Then, I built a frame that would be functional and might be close to the original. Afterward, I disassembled the mill. The bearing bores were worn badly. I re-bored them and installed sleeves on all the shaft bearing seats and machined them. All the gears were frozen on the shafts. With the help of an acetylene torch and gear pullers, I finally got them off. I sandblasted and painted most of the parts, and made the new basket with oak slats and steel strapping.
Let me start off by saying how much I enjoy your magazine. I relish every page and look forward to trying out some of the wonderful and informative ideas described in the magazine.
It was with great interest that I read “Aquaponics in a Natural Pond” (June/ July 2018) by Robert Pavlis. We live on a small creek that eventually opens up to Lake Nipissing. I would love to set up my own aquaponics system, but have a few questions.
I’m interested in trying the raft system, putting a raft directly in the creek, but I have concerns about algae blooms that occurred downstream from us at a cove area on the lake last year. There’s a lot of deteriorating organic matter in the water, which I read would be good for the plants. I also read that plants would help reduce the levels of nitrates, which in turn would help reduce algae.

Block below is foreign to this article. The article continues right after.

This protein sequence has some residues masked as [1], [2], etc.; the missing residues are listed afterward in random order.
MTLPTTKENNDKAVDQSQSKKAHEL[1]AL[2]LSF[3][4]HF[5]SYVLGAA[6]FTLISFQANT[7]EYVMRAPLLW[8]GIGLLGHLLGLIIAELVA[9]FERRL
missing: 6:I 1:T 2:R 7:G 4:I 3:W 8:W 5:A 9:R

I wonder if any bacteria would be absorbed by the plants, lettuce, and (most of all) Swiss chard, and possibly make us sick when we eat the harvest. I’ve seen warnings to not let dogs drink out of the water during an algae bloom. Would this also be a concern for humans consuming the harvested plants?
I really love this idea, but want to make sure it’s safe for my family.
Carole, thanks for your kind comments about my aquaponics article. You shouldn’t be concerned, because plants don’t normally absorb bacteria. Regarding the algae blooms, most algae blooms aren’t toxic. If they’re toxic, the culprit isn’t the algae but instead the chemicals algae produces, and it’s unlikely plants would absorb these chemicals. –Robert Pavlis
I enjoyed “Make Your Own Soap” (February/March 2019), and had a few things to add to the author’s advice. I like to use the smooth side of freezer paper to line my soap molds. I put the paper in the mold and tape it over the edges. You can use the edges of the paper to pull the bar out of the mold after it has set up. I then use cookie-cooling racks for curing, with brown paper above and below the cut bars.